Cellular MicroRNA Expression Profile of Chicken Macrophages Infected with Newcastle Disease Virus Vaccine Strain LaSota.
ABSTRACT: Vaccines with live, low-virulence Newcastle disease virus (NDV) strains are still the most accepted prevention and control strategies for combating Newcastle disease (ND), a major viral disease that hampers the development of the poultry industry worldwide. However, the mechanism underlying vaccine-mediated innate cell immune responses remains unclear. Here, a high-throughput Illumina sequencing approach was employed to determine cellular miRNA expression profiles in chicken macrophages infected with the LaSota virus, a widely used vaccine strain for mass vaccination programs against ND in poultry. Compared to the control group, 112 and 115 differentially expressed (DE) miRNAs were identified at 24 hpi (hours post inoculation) and 48 hpi, respectively. Meanwhile, 174 DE miRNAs were identified between 24 hpi and 48 hpi. Furthermore, 12 upregulated and 6 downregulated DE miRNAs were observed in common at 24 and 48 hpi compared with 0 hpi. In addition, target prediction and functional analysis of these DE miRNAs revealed significant enrichment for several signaling pathways, especially in the immune-related genes and pathways, such as the RIG-I-like receptor signaling pathway, NOD-like receptor signaling pathway, and mitogen-activated protein kinase (MAPK) signaling pathway. Our findings not only lay the foundations for further investigating the roles and regulatory mechanisms of miRNA in vaccine-mediated innate cellular immune responses, but also extend new insights into the interactions between the host and NDV infection.
Project description:Infectious bronchitis virus (IBV) and Newcastle disease virus (NDV) are two poultry pathogens seriously affecting the poultry industry. Here, IBV S1 and the ectodomain of NDV F proteins were separately linked with the trans-membrane and carboxy-terminal domain of IBV S protein (STMCT), composing rS and rF; thus, a novel chimeric infectious bronchitis-Newcastle disease (IB-ND) virus-like particles (VLPs) vaccine containing the rS, rF, and IBV M protein was constructed. Under the transmission electron microscope (TEM), VLPs possessing similar morphology to natural IBV were observed. To evaluate the immunogenicity of chimeric IB-ND VLPs, specific pathogen-free (SPF) chickens were immunized with three increasing doses (50, 75, and 100 ?g protein of VLPs). Results of ELISAs detecting IBV and NDV specific antibodies and IL-4 and IFN-? T cell cytokines indicated that vaccination with chimeric IB-ND VLPs could efficiently induce humoral and cellular immune responses. In the challenge study, chimeric IB-ND VLPs (100 ?g protein) provided 100% protection against IBV or NDV virulent challenge from death, and viral RNA levels in tissues and swabs were greatly reduced. Collectively, chimeric IB-ND VLPs are highly immunogenic and could provide complete protection from an IBV or NDV virulent challenge. Chimeric IB-ND VLPs are an appealing vaccine candidate and a promising vaccine platform bearing multivalent antigens.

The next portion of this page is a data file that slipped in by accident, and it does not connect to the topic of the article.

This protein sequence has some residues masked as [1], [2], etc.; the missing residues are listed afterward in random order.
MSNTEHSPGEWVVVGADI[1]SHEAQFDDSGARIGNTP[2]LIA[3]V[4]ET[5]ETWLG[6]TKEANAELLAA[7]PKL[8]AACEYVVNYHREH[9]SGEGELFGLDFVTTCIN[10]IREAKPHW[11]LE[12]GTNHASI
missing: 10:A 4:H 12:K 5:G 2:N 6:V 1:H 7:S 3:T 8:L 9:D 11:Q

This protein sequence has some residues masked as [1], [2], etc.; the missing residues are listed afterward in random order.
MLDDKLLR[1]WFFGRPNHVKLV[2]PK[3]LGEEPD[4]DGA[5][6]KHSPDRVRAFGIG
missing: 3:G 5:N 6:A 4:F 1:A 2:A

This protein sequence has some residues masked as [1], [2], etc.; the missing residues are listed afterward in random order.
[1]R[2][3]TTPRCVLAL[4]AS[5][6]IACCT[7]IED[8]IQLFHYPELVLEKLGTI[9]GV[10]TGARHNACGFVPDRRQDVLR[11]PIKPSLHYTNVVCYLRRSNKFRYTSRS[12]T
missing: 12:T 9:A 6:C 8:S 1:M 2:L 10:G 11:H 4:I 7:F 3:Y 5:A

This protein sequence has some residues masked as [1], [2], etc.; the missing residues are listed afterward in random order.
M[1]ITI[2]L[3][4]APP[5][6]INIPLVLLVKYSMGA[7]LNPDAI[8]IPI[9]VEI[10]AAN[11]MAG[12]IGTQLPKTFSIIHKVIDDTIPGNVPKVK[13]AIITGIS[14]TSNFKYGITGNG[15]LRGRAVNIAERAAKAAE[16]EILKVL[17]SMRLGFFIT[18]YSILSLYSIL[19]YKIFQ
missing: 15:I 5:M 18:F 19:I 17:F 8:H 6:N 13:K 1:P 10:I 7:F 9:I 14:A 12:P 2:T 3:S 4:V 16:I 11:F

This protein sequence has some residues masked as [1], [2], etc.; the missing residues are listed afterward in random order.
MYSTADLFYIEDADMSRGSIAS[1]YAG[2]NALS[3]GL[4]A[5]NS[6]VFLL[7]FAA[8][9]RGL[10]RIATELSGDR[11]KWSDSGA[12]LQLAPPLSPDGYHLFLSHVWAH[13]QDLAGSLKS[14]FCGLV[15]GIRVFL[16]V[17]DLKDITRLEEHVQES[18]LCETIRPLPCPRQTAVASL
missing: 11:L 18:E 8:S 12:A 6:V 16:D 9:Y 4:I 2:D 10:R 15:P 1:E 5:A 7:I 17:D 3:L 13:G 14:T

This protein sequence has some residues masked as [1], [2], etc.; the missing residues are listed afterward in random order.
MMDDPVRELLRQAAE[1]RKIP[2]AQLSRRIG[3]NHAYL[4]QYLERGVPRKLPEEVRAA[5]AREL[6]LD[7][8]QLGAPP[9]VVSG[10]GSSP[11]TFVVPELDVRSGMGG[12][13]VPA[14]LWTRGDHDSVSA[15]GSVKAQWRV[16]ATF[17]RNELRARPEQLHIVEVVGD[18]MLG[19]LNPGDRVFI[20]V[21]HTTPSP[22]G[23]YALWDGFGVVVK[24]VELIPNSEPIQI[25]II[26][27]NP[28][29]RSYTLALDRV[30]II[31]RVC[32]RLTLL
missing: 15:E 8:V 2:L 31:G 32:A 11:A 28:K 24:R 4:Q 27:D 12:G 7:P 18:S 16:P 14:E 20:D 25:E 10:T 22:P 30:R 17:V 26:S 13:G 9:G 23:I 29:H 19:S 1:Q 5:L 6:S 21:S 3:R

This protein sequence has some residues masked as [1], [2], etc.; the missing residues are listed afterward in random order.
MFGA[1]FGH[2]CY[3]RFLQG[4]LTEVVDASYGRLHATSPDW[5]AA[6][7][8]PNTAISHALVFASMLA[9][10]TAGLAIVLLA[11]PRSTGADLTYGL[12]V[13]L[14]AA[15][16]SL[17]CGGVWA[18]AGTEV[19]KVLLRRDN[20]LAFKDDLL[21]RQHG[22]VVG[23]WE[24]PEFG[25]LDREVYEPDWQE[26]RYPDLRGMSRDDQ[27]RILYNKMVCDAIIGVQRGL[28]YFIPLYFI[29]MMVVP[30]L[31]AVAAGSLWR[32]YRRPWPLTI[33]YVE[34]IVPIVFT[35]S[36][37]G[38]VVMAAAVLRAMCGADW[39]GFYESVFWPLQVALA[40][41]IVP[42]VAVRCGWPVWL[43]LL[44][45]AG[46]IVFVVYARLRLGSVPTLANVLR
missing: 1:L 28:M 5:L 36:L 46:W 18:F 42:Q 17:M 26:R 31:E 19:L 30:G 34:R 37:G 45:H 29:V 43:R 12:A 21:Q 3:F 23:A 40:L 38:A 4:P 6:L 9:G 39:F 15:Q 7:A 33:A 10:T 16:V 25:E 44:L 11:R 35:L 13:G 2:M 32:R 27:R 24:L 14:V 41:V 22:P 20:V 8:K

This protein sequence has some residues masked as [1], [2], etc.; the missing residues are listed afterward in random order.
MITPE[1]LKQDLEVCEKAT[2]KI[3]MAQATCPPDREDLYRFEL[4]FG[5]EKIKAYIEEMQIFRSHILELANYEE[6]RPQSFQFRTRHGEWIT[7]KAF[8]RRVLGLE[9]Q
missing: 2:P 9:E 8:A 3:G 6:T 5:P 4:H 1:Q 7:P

Project description:Newcastle disease (ND) is one of the most important diseases of poultry, negatively affecting poultry production worldwide. The disease is caused by Newcastle disease virus (NDV) or avian paramyxovirus type 1 (APMV-1), a negative-sense single-stranded RNA virus of the genus Avulavirus, family Paramyxoviridae. Although all NDV isolates characterized to date belong to a single serotype of APMV-1, significant genetic diversity has been described between different NDV isolates. Here we present the complete genome sequence and the clinicopathological characterization of a virulent Newcastle disease virus isolate (NDV-Peru/08) obtained from poultry during an outbreak of ND in Peru in 2008. Phylogenetic reconstruction and analysis of the evolutionary distances between NDV-Peru/08 and other isolates representing established NDV genotypes revealed the existence of large genomic and amino differences that clearly distinguish this isolate from viruses of typical NDV genotypes. Although NDV-Peru/08 is a genetically distinct virus, pathogenesis studies conducted with chickens revealed that NDV-Peru/08 infection results in clinical signs characteristic of velogenic viscerotropic NDV strains. Additionally, vaccination studies have shown that an inactivated NDV-LaSota/46 vaccine conferred full protection from NDV-Peru/08-induced clinical disease and mortality. This represents the first complete characterization of a virulent NDV isolate from South America.
Project description:Newcastle disease virus (NDV) and Salmonella Pullorum have significant damaging effects on the poultry industry, but no previous vaccine can protect poultry effectively. In this study, a recombinant-attenuated S. Pullorum strain secreting the NDV hemagglutinin-neuraminidase (HN) protein, C79-13?crp?asd (pYA-HN), was constructed by using the suicide plasmid pREasd-mediated bacteria homologous recombination method to form a new bivalent vaccine candidate against Newcastle disease (ND) and S. Pullorum disease (PD). The effect of this vaccine candidate was compared with those of the NDV LaSota and C79-13?crp?asd (pYA) strains. The serum hemagglutination inhibition antibody titers, serum immunoglobulin G (IgG) antibodies, secretory IgA, and stimulation index in lymphocyte proliferation were increased significantly more (p < 0.01) in chickens inoculated with C79-13?crp?asd (pYA-HN) than with C79-13?crp?asd (pYA) but were not significantly increased compared with the chickens immunized with the LaSota live vaccine (p > 0.05). Moreover, the novel strain provides 60% and 80% protective efficacy against the NDV virulent strain F48E9 and the S. Pullorum virulent strain C79-13. In summary, in this study, a recombinant-attenuated S. Pullorum strain secreting NDV HN protein was constructed. The generation of the S. Pullorum C79-13?crp?asd (pYA-HN) strain provides a foundation for the development of an effective living-vector double vaccine against ND and PD.